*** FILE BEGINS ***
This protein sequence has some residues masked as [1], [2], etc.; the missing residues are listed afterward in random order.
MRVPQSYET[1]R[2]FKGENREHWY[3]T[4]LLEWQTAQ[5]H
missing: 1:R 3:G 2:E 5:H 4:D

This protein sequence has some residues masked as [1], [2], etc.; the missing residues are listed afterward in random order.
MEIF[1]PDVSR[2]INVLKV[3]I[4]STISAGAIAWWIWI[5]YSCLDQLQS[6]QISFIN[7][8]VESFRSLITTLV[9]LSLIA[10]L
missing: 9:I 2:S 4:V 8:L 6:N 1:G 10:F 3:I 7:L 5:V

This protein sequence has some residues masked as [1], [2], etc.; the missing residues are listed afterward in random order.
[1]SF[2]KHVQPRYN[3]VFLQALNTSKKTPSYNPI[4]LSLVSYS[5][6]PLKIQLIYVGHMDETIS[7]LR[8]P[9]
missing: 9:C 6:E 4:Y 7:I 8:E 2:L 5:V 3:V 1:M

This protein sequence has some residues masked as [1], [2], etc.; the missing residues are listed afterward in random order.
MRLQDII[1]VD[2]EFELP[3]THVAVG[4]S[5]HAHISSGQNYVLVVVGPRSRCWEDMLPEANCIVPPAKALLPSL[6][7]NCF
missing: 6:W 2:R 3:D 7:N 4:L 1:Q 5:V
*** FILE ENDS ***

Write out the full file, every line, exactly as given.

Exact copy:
This protein sequence has some residues masked as [1], [2], etc.; the missing residues are listed afterward in random order.
MRVPQSYET[1]R[2]FKGENREHWY[3]T[4]LLEWQTAQ[5]H
missing: 1:R 3:G 2:E 5:H 4:D

This protein sequence has some residues masked as [1], [2], etc.; the missing residues are listed afterward in random order.
MEIF[1]PDVSR[2]INVLKV[3]I[4]STISAGAIAWWIWI[5]YSCLDQLQS[6]QISFIN[7][8]VESFRSLITTLV[9]LSLIA[10]L
missing: 9:I 2:S 4:V 8:L 6:N 1:G 10:F 3:I 7:L 5:V

This protein sequence has some residues masked as [1], [2], etc.; the missing residues are listed afterward in random order.
[1]SF[2]KHVQPRYN[3]VFLQALNTSKKTPSYNPI[4]LSLVSYS[5][6]PLKIQLIYVGHMDETIS[7]LR[8]P[9]
missing: 9:C 6:E 4:Y 7:I 8:E 2:L 5:V 3:V 1:M

This protein sequence has some residues masked as [1], [2], etc.; the missing residues are listed afterward in random order.
MRLQDII[1]VD[2]EFELP[3]THVAVG[4]S[5]HAHISSGQNYVLVVVGPRSRCWEDMLPEANCIVPPAKALLPSL[6][7]NCF
missing: 6:W 2:R 3:D 7:N 4:L 1:Q 5:V